View Full Version : aerobic threshold and mountain biking?

05-13-2004, 12:08 PM
If I always do climbs that put me way past aerobic and well into "panting, gasping, coughing up phlegm," will I work me way into the aerobic realm in time? Or do I have to find easier climbs that put me in the aerobic realm in order to improve on the hard climbs?

This is a question that came up last night, talking to my husband. The mtb rides we do are primarily aerobic for him, but anaerobic for me. I'd like to get to the point where these rides are easier for me, but I don't want to resort to gradual incline rides all the time if I don't have to ...

05-13-2004, 12:29 PM
We have the opposite sort of problem. Thom climbs faster than me - both on and off road, but then somewhere in the middle of the climb - especially on the mtb, will be doing the gasping, panting thing and need to stop. Wheras I seem to be able to climb forever, just at the edge of my lactate threshhold.

Personally I think Spin class and Spinerval videos helped me to develop the ability to sit on the edge of being anaerobic for a long time. Now that the weather is good, try to do teh same climb, but slower, see if that helps any.


05-13-2004, 06:29 PM
My problem is that I am gasping and sucking air the first maybe 20 minutes of a ride-no energy... then it seems to settle down and I get stronger.
My breathing is fine after that.
I just went to get tested to see if maybe it's a thyroid problem- maybe they need to adjust my medication...
anybody else find this??


05-13-2004, 06:44 PM
I take a really long time to warm up. I've always figured it was normal for me, 'cause it's always been that way.


05-14-2004, 07:17 AM
I have the same problem as bounceswoosh except with my road bike. If I'm in a small group where people will wait for me, I try to take the hard climbs at a rate that I can stay on the edge of going anaerobic. But, if I'm on a big group ride, I find that I will push myself into that panting, gasping state just to try not to get dropped.

One side effect of this is that, as we crest the hill, they all take off and I'm still panting too much to put it in high gear and build up a lot of speed right away. Any tips or techniques I could use to improve in this area? Or will I just find that if I stick with it, I will build the aerobic fitness over time?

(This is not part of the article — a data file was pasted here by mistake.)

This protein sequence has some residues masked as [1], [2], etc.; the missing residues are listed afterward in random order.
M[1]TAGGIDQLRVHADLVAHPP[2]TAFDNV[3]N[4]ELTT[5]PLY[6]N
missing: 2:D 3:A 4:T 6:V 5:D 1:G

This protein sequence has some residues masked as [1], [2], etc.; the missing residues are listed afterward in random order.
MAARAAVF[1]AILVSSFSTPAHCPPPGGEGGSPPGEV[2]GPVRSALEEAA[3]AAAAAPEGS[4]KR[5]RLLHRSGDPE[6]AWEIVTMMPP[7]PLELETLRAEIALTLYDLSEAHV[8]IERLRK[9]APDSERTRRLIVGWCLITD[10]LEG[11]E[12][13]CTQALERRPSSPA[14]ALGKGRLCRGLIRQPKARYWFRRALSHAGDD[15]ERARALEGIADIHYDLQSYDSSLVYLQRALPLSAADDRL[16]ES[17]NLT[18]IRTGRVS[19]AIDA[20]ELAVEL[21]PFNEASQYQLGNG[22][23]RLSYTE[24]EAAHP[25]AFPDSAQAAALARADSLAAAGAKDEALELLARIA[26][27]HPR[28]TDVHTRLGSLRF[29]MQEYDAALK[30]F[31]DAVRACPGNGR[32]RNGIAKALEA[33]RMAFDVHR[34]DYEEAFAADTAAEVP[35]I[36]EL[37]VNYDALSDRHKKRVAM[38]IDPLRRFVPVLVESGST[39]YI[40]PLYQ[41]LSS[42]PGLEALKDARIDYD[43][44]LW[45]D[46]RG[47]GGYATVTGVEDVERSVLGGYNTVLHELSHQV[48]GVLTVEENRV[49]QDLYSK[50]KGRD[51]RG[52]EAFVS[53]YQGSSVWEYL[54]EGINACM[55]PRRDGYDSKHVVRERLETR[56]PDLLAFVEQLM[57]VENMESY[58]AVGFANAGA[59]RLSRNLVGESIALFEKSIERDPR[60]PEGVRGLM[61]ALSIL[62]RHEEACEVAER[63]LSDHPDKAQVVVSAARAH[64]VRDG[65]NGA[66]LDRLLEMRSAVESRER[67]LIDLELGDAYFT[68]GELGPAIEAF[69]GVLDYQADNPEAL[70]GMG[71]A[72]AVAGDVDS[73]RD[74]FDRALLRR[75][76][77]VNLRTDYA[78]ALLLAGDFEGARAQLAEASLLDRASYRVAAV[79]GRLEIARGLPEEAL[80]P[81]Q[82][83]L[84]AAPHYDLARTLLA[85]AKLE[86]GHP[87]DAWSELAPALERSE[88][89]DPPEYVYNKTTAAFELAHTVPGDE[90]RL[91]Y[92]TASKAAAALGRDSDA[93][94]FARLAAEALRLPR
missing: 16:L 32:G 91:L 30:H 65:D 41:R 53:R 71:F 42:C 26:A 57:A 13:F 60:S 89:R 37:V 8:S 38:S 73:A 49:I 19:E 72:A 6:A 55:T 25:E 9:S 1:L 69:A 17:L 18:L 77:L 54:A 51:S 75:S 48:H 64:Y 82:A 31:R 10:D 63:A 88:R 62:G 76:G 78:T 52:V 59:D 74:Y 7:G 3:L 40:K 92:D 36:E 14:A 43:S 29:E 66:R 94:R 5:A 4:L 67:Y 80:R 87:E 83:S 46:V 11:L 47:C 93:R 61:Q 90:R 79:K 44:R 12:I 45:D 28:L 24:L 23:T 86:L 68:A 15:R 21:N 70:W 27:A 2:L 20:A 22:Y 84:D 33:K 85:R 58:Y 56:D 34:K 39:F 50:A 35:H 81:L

05-14-2004, 10:23 AM
on many of my rides, it would be hard to slow it down to get back down to aerobic -- if I were going any slower on my granny gear, I'd be going backwards!

05-17-2004, 12:21 PM
Me too, Bounce. I am okay on the flats but I just DIE on any hill, tho I am working on it.
I"m in the gasping/choking lungs on fire stage right now.
Also agree onthe warm up stage. First 20 minutes feels like death.

05-17-2004, 01:40 PM
this is where you might want to ride with hrm. I can pretty much tell by feel where I am on a climb, and I rarely go anaerobic. Slow and steady works for me, I focus on getting to the top at a pace I can manage instead of going for the push. If it means I"m not the first one up, so what. Use all of your gears to control your pace, and don't be afraid to gear down to keep your HR where you want it.

I find that this approach works great, and I can still see the imporvement on any given hill, through both climb time and which gears I'm in. This is where riding lots will help.

I second Veronica on the spinning too for helping with where to ride regarding HR>


05-17-2004, 01:56 PM
Irulan said it very well! I would just add a bit more. When you are going for slow and steady, that means starting out slower than you think you need to. SO many people start out like a crazy person at the bottom of the hill, thinking to get as far up as they can and then crash and burn before they hit the top. (I am exaggerating a bit here.......)

When you know a hill is approaching, take two-three deeps breaths right at the base so you at least start the hill withough being out of breath. Helps with focus, also. If you've got momentum from a downhill, use that till you start to slow down then start pedaling and go ahead and shift down into an easier gear. Think about wanting to keep the same cadence for the entire hill. (You can't always do it, but its a good thing to aim for.) Generally, you need to shift a couple seconds before you think you need to. That way, you don't tire your legs out quite as much. Hopefully, you can keep a decent spin all the way up. I usually don't start up the hills first, but I often am the first one up. I pass people on the way up that started out too hard and then can't keep it up.

Of course, the best way to improve at hills is to ride them. Lots! Practice your technique, focus on what you're doing, think about spinning your pedals, eventually, it gets easier. It NEVER gets easy. Cause once it does, then you end up trying to go faster so its always a challenge. But we like challenges, don't we?:D